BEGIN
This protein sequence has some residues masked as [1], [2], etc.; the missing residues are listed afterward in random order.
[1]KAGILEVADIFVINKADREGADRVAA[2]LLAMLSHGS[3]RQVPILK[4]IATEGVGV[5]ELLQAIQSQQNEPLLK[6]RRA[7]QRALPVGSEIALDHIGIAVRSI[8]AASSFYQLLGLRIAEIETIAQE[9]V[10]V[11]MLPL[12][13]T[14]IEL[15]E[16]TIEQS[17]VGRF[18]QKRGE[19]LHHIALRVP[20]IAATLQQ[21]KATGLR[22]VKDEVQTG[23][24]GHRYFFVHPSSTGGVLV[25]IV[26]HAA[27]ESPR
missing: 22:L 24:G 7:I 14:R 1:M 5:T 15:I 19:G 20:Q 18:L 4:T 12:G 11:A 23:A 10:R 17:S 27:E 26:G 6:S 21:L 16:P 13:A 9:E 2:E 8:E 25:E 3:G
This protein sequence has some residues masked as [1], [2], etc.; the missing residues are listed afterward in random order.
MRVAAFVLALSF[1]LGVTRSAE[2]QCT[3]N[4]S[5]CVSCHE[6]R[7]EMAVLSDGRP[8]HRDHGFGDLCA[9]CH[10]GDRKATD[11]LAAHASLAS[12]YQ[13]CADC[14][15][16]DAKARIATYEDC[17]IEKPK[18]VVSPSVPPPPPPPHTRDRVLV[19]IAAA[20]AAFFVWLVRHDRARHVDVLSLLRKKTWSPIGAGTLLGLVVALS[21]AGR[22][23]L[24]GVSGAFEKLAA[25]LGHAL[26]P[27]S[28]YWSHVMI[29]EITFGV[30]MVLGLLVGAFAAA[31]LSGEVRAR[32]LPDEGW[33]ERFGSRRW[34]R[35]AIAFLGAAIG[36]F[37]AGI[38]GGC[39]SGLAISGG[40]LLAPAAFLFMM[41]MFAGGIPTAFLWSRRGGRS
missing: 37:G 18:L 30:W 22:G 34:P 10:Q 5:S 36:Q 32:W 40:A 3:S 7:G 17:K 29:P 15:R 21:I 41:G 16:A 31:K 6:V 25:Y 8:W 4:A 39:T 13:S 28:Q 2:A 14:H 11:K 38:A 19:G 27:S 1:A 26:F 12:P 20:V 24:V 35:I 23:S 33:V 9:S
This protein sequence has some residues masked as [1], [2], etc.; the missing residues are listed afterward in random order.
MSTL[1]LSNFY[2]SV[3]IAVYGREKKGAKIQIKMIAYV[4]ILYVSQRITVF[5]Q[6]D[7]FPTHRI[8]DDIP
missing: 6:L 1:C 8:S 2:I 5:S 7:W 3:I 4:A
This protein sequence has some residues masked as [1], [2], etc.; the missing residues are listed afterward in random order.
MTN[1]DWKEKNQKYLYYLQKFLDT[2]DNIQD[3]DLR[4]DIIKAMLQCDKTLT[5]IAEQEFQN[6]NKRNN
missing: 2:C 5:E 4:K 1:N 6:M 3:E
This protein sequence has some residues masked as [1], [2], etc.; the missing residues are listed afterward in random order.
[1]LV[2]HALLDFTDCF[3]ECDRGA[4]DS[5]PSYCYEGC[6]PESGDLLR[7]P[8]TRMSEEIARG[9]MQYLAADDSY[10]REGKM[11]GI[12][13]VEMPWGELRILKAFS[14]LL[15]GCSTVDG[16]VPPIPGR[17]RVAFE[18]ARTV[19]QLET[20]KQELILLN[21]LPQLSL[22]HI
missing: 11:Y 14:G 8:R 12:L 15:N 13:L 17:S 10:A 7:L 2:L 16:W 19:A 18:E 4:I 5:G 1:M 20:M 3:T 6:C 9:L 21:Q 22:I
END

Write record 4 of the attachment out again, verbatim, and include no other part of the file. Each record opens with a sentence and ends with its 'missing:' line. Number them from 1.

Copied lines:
This protein sequence has some residues masked as [1], [2], etc.; the missing residues are listed afterward in random order.
MTN[1]DWKEKNQKYLYYLQKFLDT[2]DNIQD[3]DLR[4]DIIKAMLQCDKTLT[5]IAEQEFQN[6]NKRNN
missing: 2:C 5:E 4:K 1:N 6:M 3:E